Anyhow, when Steve was free I gave him the full Alice's Restaurant Massacre about my car. He said, "Ok, well I guess we'd better take a look at it. You know, the problem with the brake warning light is that it's usually wired to about four different sensors, so you have to assume the worst until you can actually look at the car." As for the CV joints, he explained that the clicking sound isn't really a problem, but when the joint finally blows out completely, it's a very expensive repair because it usually takes the differential with it (because it leaves one side of the differential completely unloaded, causing shearing forces that it wasn't designed to withstand). Anyhow, he said he'd have a look within a half hour, so I went for a walk.
When I got back, bad news was waiting for me. "It turns out the CV joint and brake problems were related," Steve said. His theory: after the CV joints blew out several months ago, they started spraying lubricant all over the place, and a lot of the lubricant got on the front brake assembly. The lubricant is corrosive, so since I let the problem go for six months, my brakes corroded. He said my front breaks were down down to the last fraction of an inch and I was nearly out of brake fluid. As for the CV joints, he said he had never seen them so far gone, and he thought it was a miracle I hadn't blown an axle yet.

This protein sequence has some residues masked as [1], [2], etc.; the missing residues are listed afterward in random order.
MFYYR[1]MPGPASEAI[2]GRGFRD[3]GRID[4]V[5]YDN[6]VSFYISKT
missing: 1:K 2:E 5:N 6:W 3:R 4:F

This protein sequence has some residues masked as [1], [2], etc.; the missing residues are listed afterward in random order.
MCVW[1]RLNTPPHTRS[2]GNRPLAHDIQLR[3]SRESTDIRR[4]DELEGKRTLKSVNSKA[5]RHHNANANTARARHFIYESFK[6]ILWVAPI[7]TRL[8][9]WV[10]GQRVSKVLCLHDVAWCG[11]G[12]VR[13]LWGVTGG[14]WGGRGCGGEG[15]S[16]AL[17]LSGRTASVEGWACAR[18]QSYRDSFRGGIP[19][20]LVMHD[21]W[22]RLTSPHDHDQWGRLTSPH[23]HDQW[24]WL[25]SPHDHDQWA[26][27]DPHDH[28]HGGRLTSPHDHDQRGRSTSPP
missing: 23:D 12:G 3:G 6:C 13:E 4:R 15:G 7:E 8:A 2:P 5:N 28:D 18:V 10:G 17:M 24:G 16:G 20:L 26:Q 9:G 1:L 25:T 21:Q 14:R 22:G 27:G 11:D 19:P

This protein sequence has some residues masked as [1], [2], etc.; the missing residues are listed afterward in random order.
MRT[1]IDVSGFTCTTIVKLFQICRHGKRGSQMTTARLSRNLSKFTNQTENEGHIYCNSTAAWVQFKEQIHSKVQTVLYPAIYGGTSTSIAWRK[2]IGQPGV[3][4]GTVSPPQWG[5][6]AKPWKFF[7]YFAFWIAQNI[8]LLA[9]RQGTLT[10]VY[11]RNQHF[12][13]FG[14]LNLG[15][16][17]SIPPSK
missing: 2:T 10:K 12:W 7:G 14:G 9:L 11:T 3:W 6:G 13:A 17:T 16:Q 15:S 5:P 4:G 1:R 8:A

In short order I had an estimate in my hands, and it wasn't pretty. Interestingly enough, he waited until I was in the room with him before he even attempted to check on part prices. IMHO, that was brilliant PR move, because it meant that I got to hear about the repair item by item rather than being slapped immediately with total. I also got to hear him talk on the phone with his parts guy, saying things like, "That's too expensive for an axle shaft. How much for a rebuilt one?" The total wasn't pretty, though: $926.67.